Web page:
Lawmakers agree to extend time for Front Range farmers to find water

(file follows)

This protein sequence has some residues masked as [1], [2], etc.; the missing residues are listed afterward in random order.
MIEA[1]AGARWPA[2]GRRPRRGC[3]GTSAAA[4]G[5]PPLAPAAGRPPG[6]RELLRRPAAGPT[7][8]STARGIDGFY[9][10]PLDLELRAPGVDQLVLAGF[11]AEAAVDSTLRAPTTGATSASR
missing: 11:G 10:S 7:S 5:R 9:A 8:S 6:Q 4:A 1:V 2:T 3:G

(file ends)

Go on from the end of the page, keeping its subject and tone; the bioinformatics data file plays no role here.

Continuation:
DENVER – Amid warnings of catastrophic drought damage to northern Colorado agriculture, lawmakers agreed Wednesday to give North Platte Valley well owners more time to replace the water they take from other water rights owners and avoid being forced to shut down.The extension would help well owners in a bitter battle over scarce water supplies that has pitted farmer against farmer and rancher against rancher. The fight has grown more desperate as the state’s five-year drought puts even more strain on the water supply that feeds both wells and rivers.”If wells are curtailed, I can tell you this industry will die. You will have lost a billion-dollar industry that cannot be revived,” said Bob Sakata, president of Sakata Farms in Brighton.Sakata told the House Agriculture, Livestock & Natural Resources Committee unless an extension is granted, turf growers, dairy farmers, sugar beet farmers, poultry and cattle ranchers could suffer irreparable damage.Sakata said farmers and ranchers who depend on wells to irrigate their fields haven’t had enough time to get their required plans through the water courts by this year’s deadline, set by lawmakers.Tim Buchanan, spokesman for the Harmony Ditch Co., which operates an irrigation ditch system, opposed the extension. He said reservoirs have gone dry because some well owners have not replaced water they pumped – water that belonged to others who had more senior water rights.The committee approved a measure (House Bill 1185) that will allow temporary changes to water rights for five years. The measure, which passed 7-4, now goes to the full House for debate.The Legislature has been trying to mediate the battle between well operators and owners of rights to surface water from streams, reservoirs and irrigation ditches.Before 2002, the state engineer’s office was responsible for reviewing well owners’ plans to replace groundwater they pumped.The state Supreme Court ruled that year the office had overstepped its authority. That prompted the state Division of Water Resources to order most of the well operators in the South Platte River basin to shut down.The Legislature then passed a law allowing the state engineer to approve well owners’ plans through 2005, as long as they had filed a proposed permanent plan in state water court.Some well owners were allowed to resume last spring while their cases made their way through water court.Rep. Greg Brophy, R-Wray, said farmers and ranchers are no longer counting on nature to get the state out of its drought, one of the worst in recorded history.”We don’t know if we’re out of it, frankly,” said Brophy, himself a farmer.
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